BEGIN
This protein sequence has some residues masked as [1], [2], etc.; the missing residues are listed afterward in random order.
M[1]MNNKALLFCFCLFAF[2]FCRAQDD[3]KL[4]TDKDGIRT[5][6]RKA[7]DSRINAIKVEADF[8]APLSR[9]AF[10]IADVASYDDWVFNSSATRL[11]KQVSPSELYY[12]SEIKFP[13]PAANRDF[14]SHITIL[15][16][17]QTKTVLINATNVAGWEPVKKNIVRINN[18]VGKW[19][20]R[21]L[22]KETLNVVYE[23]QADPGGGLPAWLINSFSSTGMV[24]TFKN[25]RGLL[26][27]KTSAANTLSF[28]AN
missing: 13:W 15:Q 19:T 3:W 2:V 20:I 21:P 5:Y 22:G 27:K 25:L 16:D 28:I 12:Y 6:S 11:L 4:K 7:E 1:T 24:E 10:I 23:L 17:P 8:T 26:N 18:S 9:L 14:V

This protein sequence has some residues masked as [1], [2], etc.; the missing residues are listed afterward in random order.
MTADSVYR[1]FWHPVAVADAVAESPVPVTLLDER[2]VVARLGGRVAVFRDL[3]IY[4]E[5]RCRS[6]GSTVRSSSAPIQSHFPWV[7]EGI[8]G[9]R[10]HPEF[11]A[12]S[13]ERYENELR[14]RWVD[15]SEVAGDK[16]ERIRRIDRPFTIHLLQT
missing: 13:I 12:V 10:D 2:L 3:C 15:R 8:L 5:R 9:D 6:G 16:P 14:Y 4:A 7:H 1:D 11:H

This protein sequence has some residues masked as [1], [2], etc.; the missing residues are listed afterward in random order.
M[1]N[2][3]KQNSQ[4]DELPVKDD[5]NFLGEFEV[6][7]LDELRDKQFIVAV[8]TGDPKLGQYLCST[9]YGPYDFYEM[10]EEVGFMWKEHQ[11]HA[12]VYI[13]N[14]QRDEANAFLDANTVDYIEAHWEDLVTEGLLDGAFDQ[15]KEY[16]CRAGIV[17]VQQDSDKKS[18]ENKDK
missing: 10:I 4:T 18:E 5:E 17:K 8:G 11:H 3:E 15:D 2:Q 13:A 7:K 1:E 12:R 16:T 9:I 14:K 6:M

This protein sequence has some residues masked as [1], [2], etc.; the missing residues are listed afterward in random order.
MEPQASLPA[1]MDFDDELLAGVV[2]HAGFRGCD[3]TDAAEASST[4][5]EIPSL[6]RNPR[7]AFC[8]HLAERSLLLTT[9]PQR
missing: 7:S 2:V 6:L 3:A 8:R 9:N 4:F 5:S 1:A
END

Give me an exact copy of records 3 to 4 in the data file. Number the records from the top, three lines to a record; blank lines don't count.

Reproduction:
This protein sequence has some residues masked as [1], [2], etc.; the missing residues are listed afterward in random order.
M[1]N[2][3]KQNSQ[4]DELPVKDD[5]NFLGEFEV[6][7]LDELRDKQFIVAV[8]TGDPKLGQYLCST[9]YGPYDFYEM[10]EEVGFMWKEHQ[11]HA[12]VYI[13]N[14]QRDEANAFLDANTVDYIEAHWEDLVTEGLLDGAFDQ[15]KEY[16]CRAGIV[17]VQQDSDKKS[18]ENKDK
missing: 10:I 4:T 18:E 5:E 17:K 8:G 11:H 3:E 15:D 2:Q 13:A 7:K 1:E 12:R 16:T 9:I 14:K 6:M

This protein sequence has some residues masked as [1], [2], etc.; the missing residues are listed afterward in random order.
MEPQASLPA[1]MDFDDELLAGVV[2]HAGFRGCD[3]TDAAEASST[4][5]EIPSL[6]RNPR[7]AFC[8]HLAERSLLLTT[9]PQR
missing: 7:S 2:V 6:L 3:A 8:R 9:N 4:F 5:S 1:A